When the Securities and Exchange Commission adopted Rule 151A on December 17, 2008, the landscape of insurance regulation undeniably changed significantly. Arguably, that Rule sets the stage for federal regulation of many more insurance products.
Although not yet officially published in final form, Rule 151A is more clearly limited in its application to index annuities than when it was first proposed in June 2008. But the analysis that formed the justification for the rule still applies to almost all life insurance and annuity products.
Section 3(a)(8) of the Securities Act of 1933 exempts from SEC regulation an “annuity contract” or an “optional annuity contract” when the contract is issued by a state-regulated insurance company. In the Proposing Release for Rule 151A, the SEC relies on U.S. Supreme Court decisions in concluding that a two-prong test determines whether the exemption applies:
–Does the purchaser or the issuer bear the investment risk?
–And is the product marketed as an investment product?
Significantly, the SEC asserts that defining the terms “insurance” and “annuity contract” is a federal, not state law, question. Where the major break with the past arises is in the determination of what constitutes bearing the investment risk.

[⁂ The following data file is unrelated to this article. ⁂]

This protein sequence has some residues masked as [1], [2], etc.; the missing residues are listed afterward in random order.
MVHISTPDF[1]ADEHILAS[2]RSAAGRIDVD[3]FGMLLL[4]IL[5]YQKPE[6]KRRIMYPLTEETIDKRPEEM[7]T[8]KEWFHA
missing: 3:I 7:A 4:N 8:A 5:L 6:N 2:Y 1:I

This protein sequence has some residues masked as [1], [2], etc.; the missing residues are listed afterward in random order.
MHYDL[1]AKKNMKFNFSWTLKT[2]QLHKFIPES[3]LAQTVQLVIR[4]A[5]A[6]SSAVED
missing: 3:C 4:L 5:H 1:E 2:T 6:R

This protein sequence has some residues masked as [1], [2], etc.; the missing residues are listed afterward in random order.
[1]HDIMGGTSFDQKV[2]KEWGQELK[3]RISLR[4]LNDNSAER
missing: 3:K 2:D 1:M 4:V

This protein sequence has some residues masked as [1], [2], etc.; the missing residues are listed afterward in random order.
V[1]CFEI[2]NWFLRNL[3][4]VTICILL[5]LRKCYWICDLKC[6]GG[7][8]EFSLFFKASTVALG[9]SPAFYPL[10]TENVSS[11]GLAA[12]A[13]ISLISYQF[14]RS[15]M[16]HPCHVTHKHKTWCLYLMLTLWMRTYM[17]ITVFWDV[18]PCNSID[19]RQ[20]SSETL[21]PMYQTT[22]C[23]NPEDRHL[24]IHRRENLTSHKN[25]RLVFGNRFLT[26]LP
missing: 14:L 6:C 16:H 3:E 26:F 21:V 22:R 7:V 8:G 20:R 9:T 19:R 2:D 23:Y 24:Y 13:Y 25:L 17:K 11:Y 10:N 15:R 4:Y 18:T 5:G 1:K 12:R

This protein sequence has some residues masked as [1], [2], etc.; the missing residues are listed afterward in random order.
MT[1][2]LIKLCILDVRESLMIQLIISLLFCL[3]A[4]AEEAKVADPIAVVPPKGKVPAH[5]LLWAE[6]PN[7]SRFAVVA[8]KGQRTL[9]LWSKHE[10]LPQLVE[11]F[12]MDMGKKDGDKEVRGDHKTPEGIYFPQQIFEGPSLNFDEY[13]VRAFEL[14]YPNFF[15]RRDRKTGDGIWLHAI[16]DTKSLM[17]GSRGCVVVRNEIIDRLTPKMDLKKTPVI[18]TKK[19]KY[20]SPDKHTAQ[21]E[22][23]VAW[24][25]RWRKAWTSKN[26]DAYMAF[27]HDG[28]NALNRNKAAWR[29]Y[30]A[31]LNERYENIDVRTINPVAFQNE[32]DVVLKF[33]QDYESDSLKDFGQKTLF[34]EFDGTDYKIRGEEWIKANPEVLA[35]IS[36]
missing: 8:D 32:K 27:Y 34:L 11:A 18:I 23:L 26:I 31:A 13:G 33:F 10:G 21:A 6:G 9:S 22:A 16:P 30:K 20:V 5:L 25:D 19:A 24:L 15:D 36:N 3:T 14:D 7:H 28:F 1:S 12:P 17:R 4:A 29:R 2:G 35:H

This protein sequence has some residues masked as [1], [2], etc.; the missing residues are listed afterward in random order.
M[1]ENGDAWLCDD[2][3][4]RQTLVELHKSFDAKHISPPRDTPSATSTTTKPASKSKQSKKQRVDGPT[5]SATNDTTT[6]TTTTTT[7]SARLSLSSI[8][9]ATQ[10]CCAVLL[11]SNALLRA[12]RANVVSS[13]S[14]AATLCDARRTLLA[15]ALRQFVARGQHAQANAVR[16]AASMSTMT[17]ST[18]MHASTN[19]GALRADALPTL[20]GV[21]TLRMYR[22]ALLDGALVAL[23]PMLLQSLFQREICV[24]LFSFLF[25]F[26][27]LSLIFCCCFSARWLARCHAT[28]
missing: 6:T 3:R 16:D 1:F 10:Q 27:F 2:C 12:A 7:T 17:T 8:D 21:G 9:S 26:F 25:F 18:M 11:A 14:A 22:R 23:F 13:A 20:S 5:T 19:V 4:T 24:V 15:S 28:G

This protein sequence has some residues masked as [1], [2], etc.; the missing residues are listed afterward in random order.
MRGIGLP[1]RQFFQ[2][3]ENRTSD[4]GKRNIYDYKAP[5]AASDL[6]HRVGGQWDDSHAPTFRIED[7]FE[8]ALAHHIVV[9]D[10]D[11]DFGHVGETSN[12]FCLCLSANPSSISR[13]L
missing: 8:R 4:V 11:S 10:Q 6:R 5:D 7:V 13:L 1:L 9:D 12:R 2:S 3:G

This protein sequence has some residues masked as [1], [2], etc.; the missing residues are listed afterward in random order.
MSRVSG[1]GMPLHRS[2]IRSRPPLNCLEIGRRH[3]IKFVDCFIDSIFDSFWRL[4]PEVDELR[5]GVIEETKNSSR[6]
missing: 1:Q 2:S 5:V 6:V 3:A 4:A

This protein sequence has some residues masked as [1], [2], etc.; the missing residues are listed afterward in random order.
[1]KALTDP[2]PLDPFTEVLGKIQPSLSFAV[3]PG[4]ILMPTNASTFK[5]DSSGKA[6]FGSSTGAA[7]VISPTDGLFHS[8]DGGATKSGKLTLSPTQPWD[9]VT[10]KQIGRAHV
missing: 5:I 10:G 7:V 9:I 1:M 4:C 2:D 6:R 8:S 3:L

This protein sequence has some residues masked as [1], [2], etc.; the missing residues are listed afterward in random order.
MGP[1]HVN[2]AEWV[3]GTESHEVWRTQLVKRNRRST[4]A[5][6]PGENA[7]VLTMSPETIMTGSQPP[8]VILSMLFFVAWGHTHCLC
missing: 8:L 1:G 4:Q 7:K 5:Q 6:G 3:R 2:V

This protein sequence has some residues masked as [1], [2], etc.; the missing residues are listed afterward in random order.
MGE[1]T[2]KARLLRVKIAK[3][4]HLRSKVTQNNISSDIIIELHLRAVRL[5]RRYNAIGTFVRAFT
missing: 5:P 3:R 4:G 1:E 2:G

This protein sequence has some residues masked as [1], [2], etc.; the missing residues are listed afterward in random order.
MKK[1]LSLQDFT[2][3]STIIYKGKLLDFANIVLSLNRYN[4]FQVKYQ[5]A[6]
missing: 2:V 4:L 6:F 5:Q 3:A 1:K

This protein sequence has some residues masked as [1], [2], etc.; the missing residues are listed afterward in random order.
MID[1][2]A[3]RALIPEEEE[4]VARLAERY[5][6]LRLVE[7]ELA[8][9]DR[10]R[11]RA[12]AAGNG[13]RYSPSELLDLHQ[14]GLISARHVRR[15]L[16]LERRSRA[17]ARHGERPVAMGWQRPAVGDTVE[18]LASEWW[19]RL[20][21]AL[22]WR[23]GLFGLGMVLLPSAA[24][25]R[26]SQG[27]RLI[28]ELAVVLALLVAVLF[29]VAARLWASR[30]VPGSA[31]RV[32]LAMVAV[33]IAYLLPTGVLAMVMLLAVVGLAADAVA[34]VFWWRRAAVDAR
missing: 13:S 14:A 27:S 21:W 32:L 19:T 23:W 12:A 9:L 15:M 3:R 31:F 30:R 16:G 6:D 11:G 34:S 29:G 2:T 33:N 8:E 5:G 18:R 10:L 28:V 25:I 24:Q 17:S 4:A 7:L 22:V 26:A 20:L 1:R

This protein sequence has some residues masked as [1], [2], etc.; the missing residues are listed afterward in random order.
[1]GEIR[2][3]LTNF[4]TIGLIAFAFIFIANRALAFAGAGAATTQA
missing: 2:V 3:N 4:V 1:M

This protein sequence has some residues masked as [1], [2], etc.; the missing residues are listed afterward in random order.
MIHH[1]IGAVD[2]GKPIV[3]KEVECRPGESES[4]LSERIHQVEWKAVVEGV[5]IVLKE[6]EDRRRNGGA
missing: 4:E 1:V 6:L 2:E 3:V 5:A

The SEC rule requires that a determination be made whether crediting an additional amount, above the guaranteed minimum, is expected. The legal analysis states that “at the time that [an IA] is purchased, the risk for the unknown, unspecified, and fluctuating securities-linked portion of the return is primarily assumed by the purchaser.” If this expectation exists prior to issuance of the contract, the SEC finds investment risk.
In a fixed annuity, the amount credited above that minimum is also unknown and unspecified at the time the contract is purchased. Only the minimum and the first year’s current rate is typically guaranteed at the time of purchase.